CHESTNUT HILL, MASSACHUSETTS

Boston College

The prospect of using doubled haploids in breeding

--Y. C. Ting and K. Delorey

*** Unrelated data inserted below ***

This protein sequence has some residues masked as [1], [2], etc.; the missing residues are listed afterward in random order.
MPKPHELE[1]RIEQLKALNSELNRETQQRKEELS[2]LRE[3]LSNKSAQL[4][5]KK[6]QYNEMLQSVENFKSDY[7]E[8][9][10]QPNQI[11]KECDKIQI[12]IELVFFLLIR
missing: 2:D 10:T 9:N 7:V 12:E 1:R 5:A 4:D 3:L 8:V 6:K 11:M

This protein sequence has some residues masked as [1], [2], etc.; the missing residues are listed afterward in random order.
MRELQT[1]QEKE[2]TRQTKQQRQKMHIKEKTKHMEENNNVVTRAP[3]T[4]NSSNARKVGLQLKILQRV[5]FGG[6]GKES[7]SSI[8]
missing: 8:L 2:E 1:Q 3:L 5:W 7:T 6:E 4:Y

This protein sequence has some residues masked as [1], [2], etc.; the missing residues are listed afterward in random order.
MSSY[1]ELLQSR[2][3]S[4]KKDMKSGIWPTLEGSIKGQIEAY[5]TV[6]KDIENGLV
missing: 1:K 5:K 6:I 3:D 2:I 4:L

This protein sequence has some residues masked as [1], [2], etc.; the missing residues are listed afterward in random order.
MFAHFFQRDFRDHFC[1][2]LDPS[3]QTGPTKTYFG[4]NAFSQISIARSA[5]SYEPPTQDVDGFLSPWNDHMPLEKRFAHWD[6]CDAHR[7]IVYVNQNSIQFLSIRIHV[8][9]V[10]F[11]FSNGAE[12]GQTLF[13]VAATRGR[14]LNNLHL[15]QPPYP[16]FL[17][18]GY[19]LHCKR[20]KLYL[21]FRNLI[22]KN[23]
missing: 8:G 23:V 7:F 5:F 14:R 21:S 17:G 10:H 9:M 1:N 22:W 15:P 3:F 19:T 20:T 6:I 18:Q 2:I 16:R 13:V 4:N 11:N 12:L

In the last few years many spontaneously doubled haploids via anther culture were obtained. However, more than 50 percent of these plants showed chlorophyll deficiency of varying degrees and died before they reached adult stage of growth. The other about 40 percent demonstrated abnormalities of different kinds: some died of lethal seedlings; others, of lodging, still others, of disease and insect attacks. Hence, only two to three percent of the doubled haploids survived and grew into reproductive stage. However, as soon as they had attained silking and anthesis period, some manifested protogynous characteristics. All of these hindered proper processes of fertilization and setting seeds, even though those processes were carried out under controlled operation. When we took all of the above into account only a very few percent of the regenerated plants were left for reproduction. By going through all of the effort, several genetically stable doubled haploids (inbreds) were selected (Ting and Gu, 1990). Those doubled haploids were crossed with several commercial inbreds such as B73. It was found that one of the combinations was outstanding in yield. It was estimated that this hybrid combination produced more than 200 bushels of grains per acre. During the growth period here, the hybrid plants were vigorous and free from diseases or insect pests. Therefore, it seems likely that through anther culture, genetically stable inbreds can be obtained and applied in a productive breeding program.


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